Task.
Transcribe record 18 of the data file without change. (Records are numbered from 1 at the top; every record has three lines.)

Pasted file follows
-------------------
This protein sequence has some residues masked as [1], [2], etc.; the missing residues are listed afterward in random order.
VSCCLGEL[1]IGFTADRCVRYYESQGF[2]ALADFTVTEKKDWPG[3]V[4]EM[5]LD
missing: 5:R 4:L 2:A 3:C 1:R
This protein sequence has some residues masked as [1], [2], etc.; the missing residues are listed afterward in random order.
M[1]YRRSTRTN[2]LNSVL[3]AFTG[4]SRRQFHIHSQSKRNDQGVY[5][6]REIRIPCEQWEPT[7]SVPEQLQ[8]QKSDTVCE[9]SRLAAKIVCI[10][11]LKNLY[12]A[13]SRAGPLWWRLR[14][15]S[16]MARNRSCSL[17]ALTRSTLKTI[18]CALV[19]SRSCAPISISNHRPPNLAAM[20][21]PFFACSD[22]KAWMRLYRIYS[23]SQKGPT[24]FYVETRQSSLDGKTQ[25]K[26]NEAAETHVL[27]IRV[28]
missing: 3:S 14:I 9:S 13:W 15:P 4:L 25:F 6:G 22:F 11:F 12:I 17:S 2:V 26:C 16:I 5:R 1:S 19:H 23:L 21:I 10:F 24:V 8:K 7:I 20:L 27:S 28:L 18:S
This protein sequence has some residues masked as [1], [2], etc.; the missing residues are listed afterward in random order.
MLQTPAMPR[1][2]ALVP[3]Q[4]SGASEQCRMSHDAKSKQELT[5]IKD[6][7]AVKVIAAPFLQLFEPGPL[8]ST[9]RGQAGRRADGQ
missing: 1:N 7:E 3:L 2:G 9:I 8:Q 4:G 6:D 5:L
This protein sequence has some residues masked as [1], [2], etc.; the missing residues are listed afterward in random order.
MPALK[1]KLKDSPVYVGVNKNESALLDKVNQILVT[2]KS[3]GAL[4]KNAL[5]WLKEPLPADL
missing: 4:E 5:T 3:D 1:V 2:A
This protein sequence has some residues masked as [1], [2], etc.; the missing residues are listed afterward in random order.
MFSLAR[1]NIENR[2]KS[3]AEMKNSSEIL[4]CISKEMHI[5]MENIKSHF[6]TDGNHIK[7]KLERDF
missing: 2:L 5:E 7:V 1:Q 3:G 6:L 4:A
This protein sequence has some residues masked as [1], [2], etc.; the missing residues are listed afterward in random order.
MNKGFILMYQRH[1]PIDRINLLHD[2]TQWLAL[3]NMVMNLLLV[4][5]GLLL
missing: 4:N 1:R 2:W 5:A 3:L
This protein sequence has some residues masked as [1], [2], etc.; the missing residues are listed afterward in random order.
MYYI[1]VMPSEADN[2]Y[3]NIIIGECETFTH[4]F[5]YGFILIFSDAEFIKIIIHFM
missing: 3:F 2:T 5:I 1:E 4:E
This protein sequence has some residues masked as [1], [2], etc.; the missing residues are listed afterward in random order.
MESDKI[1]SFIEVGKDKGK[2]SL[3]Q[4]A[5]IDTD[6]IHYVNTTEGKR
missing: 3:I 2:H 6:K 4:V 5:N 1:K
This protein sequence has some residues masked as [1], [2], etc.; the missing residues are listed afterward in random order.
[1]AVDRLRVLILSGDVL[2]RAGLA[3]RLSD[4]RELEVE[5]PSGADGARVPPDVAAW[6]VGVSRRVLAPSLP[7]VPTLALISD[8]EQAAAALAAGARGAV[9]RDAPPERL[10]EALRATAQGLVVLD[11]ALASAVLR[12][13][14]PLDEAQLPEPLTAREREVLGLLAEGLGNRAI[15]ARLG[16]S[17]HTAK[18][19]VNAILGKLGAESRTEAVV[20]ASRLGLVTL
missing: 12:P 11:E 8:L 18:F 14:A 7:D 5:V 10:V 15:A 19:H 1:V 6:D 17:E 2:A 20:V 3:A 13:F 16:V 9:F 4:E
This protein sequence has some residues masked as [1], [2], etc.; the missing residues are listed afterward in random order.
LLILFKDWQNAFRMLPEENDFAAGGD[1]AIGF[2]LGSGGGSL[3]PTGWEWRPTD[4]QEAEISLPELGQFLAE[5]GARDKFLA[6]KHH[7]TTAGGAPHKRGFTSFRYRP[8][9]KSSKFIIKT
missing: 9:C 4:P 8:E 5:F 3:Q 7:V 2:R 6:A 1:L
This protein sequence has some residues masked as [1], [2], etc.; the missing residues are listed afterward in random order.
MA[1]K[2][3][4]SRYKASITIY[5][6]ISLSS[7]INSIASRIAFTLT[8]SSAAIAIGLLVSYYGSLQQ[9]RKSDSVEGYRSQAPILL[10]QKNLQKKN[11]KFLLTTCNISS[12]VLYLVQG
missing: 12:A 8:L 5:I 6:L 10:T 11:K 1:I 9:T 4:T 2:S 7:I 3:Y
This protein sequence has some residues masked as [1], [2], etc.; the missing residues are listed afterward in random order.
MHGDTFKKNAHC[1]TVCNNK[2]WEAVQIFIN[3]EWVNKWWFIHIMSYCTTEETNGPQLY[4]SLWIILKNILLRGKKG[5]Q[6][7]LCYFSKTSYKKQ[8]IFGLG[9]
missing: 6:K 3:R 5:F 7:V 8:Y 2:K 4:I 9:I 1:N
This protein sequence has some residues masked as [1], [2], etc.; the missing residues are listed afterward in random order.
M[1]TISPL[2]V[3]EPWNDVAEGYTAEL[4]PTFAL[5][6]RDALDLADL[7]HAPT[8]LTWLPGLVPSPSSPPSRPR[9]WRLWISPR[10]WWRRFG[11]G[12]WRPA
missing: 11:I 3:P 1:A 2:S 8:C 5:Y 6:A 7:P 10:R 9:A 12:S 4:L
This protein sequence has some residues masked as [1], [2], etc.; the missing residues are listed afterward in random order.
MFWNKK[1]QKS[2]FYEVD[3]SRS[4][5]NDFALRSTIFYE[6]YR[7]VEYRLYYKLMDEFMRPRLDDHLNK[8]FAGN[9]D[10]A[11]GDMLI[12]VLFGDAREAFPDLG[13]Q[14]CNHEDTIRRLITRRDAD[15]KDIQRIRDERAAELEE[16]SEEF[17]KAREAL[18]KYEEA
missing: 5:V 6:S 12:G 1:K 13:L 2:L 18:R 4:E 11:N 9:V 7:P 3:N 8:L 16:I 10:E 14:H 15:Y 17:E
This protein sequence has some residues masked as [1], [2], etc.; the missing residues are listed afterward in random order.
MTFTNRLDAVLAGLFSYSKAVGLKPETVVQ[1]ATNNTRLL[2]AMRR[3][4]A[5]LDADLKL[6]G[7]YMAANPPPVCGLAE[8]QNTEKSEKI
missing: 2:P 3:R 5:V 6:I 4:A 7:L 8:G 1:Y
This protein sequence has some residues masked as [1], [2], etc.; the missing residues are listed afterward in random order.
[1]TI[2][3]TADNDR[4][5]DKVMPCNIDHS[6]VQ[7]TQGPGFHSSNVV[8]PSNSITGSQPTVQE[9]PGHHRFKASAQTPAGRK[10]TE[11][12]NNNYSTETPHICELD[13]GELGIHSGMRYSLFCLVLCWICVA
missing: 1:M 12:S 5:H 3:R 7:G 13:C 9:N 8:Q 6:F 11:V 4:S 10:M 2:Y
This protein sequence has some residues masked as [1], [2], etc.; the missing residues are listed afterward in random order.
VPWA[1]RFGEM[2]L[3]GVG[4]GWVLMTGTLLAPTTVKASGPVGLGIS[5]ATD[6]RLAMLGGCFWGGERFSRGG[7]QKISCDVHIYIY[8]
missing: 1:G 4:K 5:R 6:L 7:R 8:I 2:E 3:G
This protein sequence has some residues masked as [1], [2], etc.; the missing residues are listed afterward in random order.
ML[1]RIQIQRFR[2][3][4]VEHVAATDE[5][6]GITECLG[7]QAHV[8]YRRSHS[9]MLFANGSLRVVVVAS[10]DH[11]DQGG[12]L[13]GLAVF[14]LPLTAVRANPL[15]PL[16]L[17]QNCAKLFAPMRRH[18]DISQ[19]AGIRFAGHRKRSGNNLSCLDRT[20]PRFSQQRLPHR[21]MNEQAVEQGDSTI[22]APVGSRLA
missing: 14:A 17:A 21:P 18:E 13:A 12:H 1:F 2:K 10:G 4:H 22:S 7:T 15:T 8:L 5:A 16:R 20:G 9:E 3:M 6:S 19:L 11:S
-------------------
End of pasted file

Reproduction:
This protein sequence has some residues masked as [1], [2], etc.; the missing residues are listed afterward in random order.
ML[1]RIQIQRFR[2][3][4]VEHVAATDE[5][6]GITECLG[7]QAHV[8]YRRSHS[9]MLFANGSLRVVVVAS[10]DH[11]DQGG[12]L[13]GLAVF[14]LPLTAVRANPL[15]PL[16]L[17]QNCAKLFAPMRRH[18]DISQ[19]AGIRFAGHRKRSGNNLSCLDRT[20]PRFSQQRLPHR[21]MNEQAVEQGDSTI[22]APVGSRLA
missing: 14:A 17:A 21:P 18:E 13:A 12:H 1:F 2:K 10:G 4:H 22:S 7:T 15:T 8:L 5:A 16:R 20:G 9:E 3:M 6:S 19:L 11:S